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PLAYER SUMMARY – Kentucky’s Julius Randle isn’t an overly-explosive athlete, but makes up for it with his strong upper body, solid footwork and high motor. He has a skilled face-up game and a reliable mid-range game. The lefty from Dallas is a beast on the boards – both offensive and defensive – with an instinctive nose for the ball. Most feel he can make an immediate impact for the team who drafts him, based on his offensive skill-set and physical maturity. He has a rare balance of finesse and power. He’s also drawn plenty of praise for his work ethic and coachability – leaving it all on the floor in both games and practice. Defensively, he’s not a rim-protector, but does use his strength to keep opponents away from the basket.
Not a burner, Randle still excels in transition and can finish in traffic – getting to the free throw line prolifically. At the collegiate level, he often bounced off defenders and bullied his way through traffic – something that’ll be limited in the NBA. He can play with his back to the basket, but prefers the face-up game.
On the negative side, Randle is seen as a “tweener” as a power forward, with an average wingspan and whose physical strength won’t be as great an advantage on the next level. There are questions as to whether he’ll be able to find his own shot as a pro against taller opponents and concerns that he struggles to utilize his right hand. His mechanics are far from polished and he has no 3-point range, but he knows his limitation and plays to his strengths. Randle got lost in the shuffle a bit when Kentucky struggled in the early season, but he proved he can carry a team to the highest level.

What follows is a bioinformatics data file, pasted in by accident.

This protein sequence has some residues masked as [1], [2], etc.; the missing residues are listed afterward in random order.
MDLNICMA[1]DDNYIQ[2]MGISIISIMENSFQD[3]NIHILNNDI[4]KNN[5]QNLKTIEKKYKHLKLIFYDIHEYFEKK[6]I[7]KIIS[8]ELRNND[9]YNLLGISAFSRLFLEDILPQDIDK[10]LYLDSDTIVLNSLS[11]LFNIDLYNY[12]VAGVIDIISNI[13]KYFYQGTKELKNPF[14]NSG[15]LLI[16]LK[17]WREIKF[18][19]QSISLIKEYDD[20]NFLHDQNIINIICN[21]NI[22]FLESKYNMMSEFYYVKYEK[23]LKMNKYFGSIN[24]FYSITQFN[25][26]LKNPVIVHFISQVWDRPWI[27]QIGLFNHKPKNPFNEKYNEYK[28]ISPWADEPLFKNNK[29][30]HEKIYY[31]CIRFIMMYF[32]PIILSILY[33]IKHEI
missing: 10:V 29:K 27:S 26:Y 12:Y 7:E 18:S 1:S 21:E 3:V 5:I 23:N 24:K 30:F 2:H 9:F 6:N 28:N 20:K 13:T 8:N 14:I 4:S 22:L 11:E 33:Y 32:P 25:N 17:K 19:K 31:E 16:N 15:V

Randle may not be the flashiest first round prospect on the board, but coaches will know what they’ll get from him every night – and that’s a good thing in today’s NBA.
PLAYER HIGHLIGHTS – For a freshman, Kentucky’s Julius Randle comes into the 2014 NBA Draft process with one of the more accomplished bodies of work – leading the Wildcats to the National Championship game while rewriting the record books in Lexington. The rugged power forward was a third-team AP All-American, first team All-SEC and the Conference’s Rookie of the Year. He surpassed the mark for double-doubles (24) by a freshman – eclipsing DeMarcus Cousins and Anthony Davis and falling just one short of Dan Issel’s mark set in 1970. For the season, the Naismith finalist averaged 15.0 points and 10.4 boards per contest.
PLAYER COMPARISON – In terms of measurable, Randle compares to Kevin Love, with a sturdy 6-9, 250-pound frame but with an average wingspan and below-average standing reach. Being a lefty who doesn’t play above the rim, the comparisons to Zach Randolph are only natural. He’s also been likened to Golden State’s David Lee and to the No. 1 overall pick in the previous Draft – Cleveland’s Anthony Bennett.